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What Happens if You Insult the King of Thailand

What Happens if You Insult the King of Thailand?

Insulting the King of Thailand is against the law and can land the guilty party in jail. This is due to the Lese-majeste law which states that it is illegal to threaten, insult and defame the monarch of Thailand.

The law’s original intention was to protect Thailand’s national security by protecting the monarch from threats and defamation. However, Lese-majeste has been criticised to be broadly applied in terms of what classifies as an insult and its application by association.

There are a few publicised Lese-majeste cases so let’s use these to look into what happens if you insult the King and the monarchy of Thailand and the legal repercussions of such acts.

Lese-majeste: The Law Against Insulting the Thai Monarchy

Lese-majeste The Law Against Insulting the Thai Monarchy

Lese-majeste is a crime of injury against the Thai monarchy. Its provisions are in Article 112 of the Criminal Code of Thailand which states that individuals can be punished for three to fifteen years if they threaten, insult, or defame the Thai monarchy.

The said law was enacted way back in 1908 but its current use has been alleged to be politically motivated. According to critics, Lese-majeste has become a political weapon designed to suppress and legally attack political opponents.

Lese-majeste also allows anyone to approach the police to file a complaint and due to the severe punishment, critics also claim that the law is used to effectively control members of society who are critical of the country’s leaders.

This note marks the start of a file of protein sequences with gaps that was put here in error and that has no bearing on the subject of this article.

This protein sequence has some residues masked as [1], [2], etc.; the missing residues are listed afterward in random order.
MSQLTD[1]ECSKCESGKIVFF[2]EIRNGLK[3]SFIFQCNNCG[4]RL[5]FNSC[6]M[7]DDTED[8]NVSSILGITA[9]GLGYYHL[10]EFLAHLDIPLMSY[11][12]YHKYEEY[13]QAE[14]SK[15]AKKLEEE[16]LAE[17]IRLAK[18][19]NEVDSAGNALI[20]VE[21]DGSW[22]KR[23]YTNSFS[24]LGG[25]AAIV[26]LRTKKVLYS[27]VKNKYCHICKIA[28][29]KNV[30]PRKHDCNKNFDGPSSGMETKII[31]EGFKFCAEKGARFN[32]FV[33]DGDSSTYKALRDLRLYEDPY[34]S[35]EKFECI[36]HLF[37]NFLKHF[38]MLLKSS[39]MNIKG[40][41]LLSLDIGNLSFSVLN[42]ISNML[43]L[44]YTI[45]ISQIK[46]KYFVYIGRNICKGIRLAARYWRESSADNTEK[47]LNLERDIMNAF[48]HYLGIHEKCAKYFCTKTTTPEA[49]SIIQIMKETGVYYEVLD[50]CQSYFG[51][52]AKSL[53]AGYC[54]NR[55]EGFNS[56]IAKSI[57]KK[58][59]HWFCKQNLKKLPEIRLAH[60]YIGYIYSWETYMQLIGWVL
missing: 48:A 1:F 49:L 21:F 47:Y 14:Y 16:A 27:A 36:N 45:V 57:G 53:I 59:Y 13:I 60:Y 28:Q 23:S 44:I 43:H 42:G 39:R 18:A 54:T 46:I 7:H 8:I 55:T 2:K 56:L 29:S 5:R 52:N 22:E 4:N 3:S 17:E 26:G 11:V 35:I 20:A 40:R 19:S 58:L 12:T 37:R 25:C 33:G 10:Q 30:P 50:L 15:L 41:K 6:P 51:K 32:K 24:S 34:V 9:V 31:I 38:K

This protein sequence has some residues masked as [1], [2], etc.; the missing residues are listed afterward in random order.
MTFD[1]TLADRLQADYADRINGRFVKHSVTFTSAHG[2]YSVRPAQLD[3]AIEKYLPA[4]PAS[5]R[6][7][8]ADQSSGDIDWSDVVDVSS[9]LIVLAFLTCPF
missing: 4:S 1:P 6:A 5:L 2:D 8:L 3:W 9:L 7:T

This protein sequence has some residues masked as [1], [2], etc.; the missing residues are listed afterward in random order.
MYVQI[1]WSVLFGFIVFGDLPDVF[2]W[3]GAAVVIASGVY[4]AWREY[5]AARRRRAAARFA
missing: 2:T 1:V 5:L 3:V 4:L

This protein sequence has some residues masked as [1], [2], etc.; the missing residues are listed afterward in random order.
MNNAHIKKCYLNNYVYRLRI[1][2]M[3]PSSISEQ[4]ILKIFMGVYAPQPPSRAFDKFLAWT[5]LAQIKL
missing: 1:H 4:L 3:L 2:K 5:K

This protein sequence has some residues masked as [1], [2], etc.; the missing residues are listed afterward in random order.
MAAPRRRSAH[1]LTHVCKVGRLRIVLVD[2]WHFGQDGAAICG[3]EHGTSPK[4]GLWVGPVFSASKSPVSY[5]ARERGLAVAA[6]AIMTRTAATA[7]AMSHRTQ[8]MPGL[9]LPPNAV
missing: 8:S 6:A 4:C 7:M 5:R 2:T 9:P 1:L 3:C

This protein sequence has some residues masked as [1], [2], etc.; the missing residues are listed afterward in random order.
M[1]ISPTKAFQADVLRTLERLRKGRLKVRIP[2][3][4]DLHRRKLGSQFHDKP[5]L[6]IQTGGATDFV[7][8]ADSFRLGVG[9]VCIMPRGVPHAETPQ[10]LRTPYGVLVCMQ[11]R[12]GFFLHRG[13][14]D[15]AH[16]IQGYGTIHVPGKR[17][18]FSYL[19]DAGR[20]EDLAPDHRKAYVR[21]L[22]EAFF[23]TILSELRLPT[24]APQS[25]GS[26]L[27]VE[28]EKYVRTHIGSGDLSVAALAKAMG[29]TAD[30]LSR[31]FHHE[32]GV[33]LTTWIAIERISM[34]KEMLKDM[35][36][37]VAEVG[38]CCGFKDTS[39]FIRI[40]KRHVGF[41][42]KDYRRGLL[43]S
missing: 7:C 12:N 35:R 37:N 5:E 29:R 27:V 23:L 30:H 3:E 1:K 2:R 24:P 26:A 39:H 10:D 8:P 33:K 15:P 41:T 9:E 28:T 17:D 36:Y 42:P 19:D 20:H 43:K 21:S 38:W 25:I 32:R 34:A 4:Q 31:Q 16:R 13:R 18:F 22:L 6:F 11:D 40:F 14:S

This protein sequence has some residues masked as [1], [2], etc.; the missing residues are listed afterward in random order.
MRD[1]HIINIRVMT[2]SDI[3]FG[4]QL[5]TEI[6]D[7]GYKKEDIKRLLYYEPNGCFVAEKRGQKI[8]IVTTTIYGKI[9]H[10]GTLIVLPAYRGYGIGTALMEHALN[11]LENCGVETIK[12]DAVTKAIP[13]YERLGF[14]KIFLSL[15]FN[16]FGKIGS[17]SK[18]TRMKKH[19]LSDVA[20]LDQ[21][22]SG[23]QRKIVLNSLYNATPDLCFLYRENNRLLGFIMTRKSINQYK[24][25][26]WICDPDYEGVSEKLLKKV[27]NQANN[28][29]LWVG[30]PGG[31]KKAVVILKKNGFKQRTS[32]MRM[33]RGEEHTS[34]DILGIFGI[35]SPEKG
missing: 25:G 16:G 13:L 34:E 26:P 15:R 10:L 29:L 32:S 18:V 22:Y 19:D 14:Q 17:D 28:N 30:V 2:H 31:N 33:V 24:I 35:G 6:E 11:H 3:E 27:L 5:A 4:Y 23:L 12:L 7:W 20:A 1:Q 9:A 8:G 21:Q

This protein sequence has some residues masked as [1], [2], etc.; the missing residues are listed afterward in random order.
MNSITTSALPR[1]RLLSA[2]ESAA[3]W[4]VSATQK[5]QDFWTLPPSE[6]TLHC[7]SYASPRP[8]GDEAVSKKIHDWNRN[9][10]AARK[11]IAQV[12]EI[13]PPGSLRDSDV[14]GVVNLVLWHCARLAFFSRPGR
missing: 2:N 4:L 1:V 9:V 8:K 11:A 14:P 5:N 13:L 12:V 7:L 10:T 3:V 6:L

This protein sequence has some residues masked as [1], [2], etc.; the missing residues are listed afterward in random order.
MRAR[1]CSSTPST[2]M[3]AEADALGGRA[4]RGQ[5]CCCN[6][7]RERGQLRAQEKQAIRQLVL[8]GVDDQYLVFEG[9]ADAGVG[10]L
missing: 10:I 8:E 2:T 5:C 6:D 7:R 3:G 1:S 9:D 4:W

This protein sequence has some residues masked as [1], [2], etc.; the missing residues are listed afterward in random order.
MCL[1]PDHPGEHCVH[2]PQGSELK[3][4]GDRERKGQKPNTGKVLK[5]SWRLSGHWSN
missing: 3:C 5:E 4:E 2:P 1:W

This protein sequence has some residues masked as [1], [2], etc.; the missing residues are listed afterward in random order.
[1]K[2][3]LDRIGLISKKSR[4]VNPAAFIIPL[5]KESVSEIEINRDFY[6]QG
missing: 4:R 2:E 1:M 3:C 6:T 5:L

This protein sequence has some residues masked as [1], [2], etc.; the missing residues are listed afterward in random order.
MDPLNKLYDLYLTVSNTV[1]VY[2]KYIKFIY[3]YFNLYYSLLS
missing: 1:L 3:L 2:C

What happens once a Lese-majeste complaint is filed?

What happens once a Lese-majeste complaint is filed

Once a Lese-majeste complaint is filed, the police are required to officially investigate the complaint. Most of these investigations are kept confidential and based on Article 112 of the Thai Criminal Code, defendants may be met with obstruction charges as well.  

Defendants will then be arrested and will have to undergo pretrial detentions that can last for months. Based on jurisprudence, bail for those charged was routinely denied by Thai courts. 

During the trial, defendants are also not granted the benefit of the doubt by Thai courts. The prosecution also did not need to prove the allegations’ factuality but rather they only needed to claim that the allegations were indeed defamatory.

Once sentenced, the accused can take the quickest route to freedom by asking for a royal pardon but only after pleading guilty. Doing so can have the accused’s jail time significantly reduced instead of the original three to fifteen years in jail.

Individuals charged with Lese-Majeste

1. Thaluwang Activist Group

Thaluwang Activist Group
Image Source: tworifles on Flickr, Bangkok protests, Thailand

The Thaluwang Activist Group is an activist group who are pro-democracy and led by students who want to reform certain aspects of the Thai government. In 2022, three members of the said group were arrested by Thai police on Lese-Majeste charges.

Benchamaporn “Ploy” Niwat, Natthanich “Bai Por” Duangmusith, and Supitcha “Maynu” Chailom, all members of the said group, were stopped and detained by police as they were travelling to Cha-Am based on the warrant of arrest presented by the authorities.

The arrest warrant was issued by Family Court and Criminal Court and Central Juvenile Court and accused Ploy, Bai Por, and Maynu of violating the Computer Crime Act and the Lese-majeste Law.

The Thaluwang Activist Group has been conducting surveys on the street on politically sensitive matters pertaining to reforms within the government including the Thai monarchy. However, the three activists have specific charges alleged against each one.